progressive relaxation

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a lessening of tension.
relaxation/breathing techniques in the omaha system, activities that relieve muscle tension, induce a quiet body response, and rebuild energy resources; this may include deep breathing exercises, imagery, meditation, and other techniques.
force relaxation the decrease in the amount of force required to maintain a tissue at a set amount of displacement or deformation over time.
progressive relaxation a method of deep muscle relaxation based on the premise that muscle tension is the body's physiological response to anxiety-provoking thoughts and that muscle relaxation blocks anxiety.
progressive muscle relaxation
2. in the nursing interventions classification, a nursing intervention defined as facilitating the tensing and releasing of successive muscle groups while attending to the resulting differences in sensation.
relaxation techniques methods used to promote lessening of tension, reduction of anxiety, and management of pain. Physiologic effects include a decrease in pulse rate, respiratory rate and oxygen consumption, carbon dioxide production and elimination, blood pressure, metabolic rate, and muscle tension. Additionally, relaxation can cause peripheral vasodilation and increased peripheral temperature.

Relaxation techniques include full-body relaxation, color exchange, in which a discomfort is given a color and eliminated, and listening to restful music or meditative sounds. Such techniques are helpful in many situations in which persons are tense, in pain, highly stressed, or anxious. They can be useful in the treatment of asthma, hyperventilation, high blood pressure, Raynaud's disease, headache, and peptic ulcers.

Though varied, techniques have several features in common: rhythmic breathing, reduced muscle tension, and an altered state of consciousness. In the latter, the relaxed person sinks into an alpha level of consciousness, which falls between full consciousness and unconsciousness. In this state thought processes become less logical and more associative and creative; hence, one is more receptive to positive suggestions, and better able to concentrate on a single mental image or idea. Upon returning from the alpha state of consciousness to full consciousness one feels rested and more alert.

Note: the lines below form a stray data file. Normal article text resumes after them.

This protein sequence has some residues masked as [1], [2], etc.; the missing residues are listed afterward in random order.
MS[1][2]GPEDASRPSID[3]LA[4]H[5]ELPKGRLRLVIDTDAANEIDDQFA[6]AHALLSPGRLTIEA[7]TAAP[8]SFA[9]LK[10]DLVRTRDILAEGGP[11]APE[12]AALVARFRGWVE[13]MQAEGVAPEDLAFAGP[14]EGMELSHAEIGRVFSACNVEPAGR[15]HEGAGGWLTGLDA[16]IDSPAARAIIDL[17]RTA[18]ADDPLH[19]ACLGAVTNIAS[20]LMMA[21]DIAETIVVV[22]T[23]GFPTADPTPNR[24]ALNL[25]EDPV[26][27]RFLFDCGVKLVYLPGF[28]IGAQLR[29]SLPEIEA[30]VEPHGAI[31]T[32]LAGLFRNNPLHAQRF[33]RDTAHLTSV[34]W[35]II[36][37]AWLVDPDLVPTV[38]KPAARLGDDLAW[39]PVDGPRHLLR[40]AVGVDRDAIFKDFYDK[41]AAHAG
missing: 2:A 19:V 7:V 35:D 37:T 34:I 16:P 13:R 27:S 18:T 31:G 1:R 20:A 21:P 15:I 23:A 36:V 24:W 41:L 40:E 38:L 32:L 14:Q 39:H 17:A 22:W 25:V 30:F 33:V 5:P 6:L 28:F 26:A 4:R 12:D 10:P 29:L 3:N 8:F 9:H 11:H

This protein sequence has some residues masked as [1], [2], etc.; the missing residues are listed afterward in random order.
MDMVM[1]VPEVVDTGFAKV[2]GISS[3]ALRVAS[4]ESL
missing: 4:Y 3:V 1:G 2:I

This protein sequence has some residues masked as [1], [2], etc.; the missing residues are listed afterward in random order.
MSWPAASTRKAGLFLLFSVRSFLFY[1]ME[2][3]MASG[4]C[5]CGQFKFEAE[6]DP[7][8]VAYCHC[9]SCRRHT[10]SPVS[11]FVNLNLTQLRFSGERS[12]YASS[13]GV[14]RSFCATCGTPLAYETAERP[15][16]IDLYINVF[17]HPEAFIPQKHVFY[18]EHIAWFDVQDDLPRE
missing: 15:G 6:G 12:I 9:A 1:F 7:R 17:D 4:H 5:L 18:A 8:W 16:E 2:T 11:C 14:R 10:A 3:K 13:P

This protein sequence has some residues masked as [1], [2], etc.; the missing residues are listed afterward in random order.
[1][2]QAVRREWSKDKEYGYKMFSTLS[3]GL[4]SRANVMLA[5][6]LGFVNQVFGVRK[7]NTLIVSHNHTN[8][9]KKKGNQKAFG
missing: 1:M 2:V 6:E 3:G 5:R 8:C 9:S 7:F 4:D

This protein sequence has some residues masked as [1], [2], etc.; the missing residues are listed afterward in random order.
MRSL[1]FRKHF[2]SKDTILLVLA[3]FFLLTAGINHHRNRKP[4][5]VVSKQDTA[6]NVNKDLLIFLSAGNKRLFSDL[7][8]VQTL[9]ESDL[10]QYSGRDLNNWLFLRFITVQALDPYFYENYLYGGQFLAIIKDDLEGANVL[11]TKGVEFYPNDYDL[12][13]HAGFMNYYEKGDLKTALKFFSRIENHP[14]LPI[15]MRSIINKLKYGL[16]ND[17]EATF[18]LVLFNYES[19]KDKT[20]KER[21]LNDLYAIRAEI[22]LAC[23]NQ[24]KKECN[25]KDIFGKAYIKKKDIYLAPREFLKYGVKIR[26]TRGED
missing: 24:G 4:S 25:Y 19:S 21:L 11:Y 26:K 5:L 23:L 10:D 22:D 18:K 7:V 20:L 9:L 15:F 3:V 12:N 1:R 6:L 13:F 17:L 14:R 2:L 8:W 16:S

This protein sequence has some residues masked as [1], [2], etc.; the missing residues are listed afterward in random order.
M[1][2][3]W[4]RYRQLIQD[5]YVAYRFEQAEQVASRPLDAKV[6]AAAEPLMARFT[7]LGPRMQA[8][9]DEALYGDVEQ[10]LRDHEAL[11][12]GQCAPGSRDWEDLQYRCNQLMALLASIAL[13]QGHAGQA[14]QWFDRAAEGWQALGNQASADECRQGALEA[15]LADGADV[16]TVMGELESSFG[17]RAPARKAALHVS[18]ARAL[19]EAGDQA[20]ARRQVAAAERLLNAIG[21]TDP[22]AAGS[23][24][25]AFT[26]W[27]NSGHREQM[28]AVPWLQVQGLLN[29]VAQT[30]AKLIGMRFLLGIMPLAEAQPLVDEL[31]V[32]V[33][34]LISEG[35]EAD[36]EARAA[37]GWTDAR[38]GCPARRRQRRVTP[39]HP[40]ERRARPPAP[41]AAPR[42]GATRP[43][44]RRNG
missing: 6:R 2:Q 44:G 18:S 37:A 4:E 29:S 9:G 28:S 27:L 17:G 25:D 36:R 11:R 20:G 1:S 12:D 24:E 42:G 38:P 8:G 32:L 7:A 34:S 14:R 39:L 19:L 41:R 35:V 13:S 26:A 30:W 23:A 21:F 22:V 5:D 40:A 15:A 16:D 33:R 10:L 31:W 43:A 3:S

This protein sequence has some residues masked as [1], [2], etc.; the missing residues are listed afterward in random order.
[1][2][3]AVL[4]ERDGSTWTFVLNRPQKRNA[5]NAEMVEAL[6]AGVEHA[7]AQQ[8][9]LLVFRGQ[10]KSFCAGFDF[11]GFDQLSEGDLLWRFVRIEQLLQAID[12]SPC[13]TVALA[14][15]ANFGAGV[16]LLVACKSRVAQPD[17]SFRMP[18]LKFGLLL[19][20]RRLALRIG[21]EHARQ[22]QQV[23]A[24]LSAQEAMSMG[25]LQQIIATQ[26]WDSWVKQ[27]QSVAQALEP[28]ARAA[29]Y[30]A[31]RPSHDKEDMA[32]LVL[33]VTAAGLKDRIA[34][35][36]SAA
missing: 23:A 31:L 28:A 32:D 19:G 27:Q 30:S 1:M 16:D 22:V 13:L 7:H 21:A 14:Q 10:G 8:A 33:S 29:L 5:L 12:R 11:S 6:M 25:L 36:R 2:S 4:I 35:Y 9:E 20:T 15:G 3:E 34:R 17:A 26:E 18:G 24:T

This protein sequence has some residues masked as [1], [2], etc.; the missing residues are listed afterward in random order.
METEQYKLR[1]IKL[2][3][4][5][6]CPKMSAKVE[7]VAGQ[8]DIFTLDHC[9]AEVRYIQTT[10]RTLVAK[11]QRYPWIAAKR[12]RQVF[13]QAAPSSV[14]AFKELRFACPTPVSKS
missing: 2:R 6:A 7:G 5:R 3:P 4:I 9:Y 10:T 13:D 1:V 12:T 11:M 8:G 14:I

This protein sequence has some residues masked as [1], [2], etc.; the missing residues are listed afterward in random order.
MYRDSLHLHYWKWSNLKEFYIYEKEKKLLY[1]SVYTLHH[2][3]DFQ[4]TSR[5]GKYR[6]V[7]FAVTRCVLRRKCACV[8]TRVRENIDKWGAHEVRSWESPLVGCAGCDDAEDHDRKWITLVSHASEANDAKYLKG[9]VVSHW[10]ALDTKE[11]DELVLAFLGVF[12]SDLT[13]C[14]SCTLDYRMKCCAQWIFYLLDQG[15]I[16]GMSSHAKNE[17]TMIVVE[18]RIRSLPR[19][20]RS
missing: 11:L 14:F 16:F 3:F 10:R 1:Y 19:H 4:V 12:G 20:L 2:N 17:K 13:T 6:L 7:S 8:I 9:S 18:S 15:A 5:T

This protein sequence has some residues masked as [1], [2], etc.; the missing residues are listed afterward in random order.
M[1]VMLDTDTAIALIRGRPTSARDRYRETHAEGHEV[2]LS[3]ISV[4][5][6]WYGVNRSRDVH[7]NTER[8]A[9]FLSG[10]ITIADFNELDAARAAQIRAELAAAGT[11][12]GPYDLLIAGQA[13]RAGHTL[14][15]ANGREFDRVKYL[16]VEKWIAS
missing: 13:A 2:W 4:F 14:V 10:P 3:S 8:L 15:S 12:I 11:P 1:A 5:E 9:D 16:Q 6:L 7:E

progressive relaxation

a technique for combating tension and anxiety by systematically tensing and relaxing muscle groups.

progressive relaxation

Mind-body medicine
A relaxation technique, developed in 1909 by E Jacobson at Harvard, and used in mind-body medicine to cope with stress, in which muscle groups are grasped in succession, starting at one end of the body and going to the other.
References in periodicals archive ?
Hemodiyaliz hastalarina uygulanan progresif gevseme ekzersizlerinin yorgunluk, agri ve yasam kalitesi zerine etkisi (The effect of progressive relaxation exercises on pain, fatigue and quality of life in dialysis patients) [dissertation].
They reported that the influence of progressive relaxation decreased salivary cortisol levels in swimmers.
The friendly visits also began with five minutes of progressive relaxation after which 25 minutes of companionship and conversation ensued.
Relaxation training involves learning to counteract muscle tension by relaxing your mind and body through such methods as yoga, meditation, progressive relaxation and guided imagery.
I will discover where her fear comes from and then use progressive relaxation techniques and subtly place suggestions into her subconscious mind.
Mason recommends at least 20 minutes a day of progressive relaxation, visualization or meditation.
When the first contractions hit, Fox immediately used a progressive relaxation exercise from head to toe.
Progressive relaxation (mentally "putting to sleep" each part of the body through tensing and then relaxing muscles); people with spasticity should be careful with this one, he suggests, as tensing could trigger muscle spasms.
You should schedule a time in your day when you can practice progressive relaxation.
Successful behavior modification strategies include progressive relaxation (Borkovec & Hennings, 1978), hypnosis (Borkovec & Fowles, 1973), systematic desensitization, cognitive therapy, sleep hygiene maneuvers, sleep restriction therapy, and stimulus control (Walsh, Benca, Bonnet & Buysse, 1999).
Types of cognitive-behavioral skill training are problem solving, decision making, goal attaining, cognitive restructuring and reframing, self monitoring, progressive relaxation, and stress inoculation.

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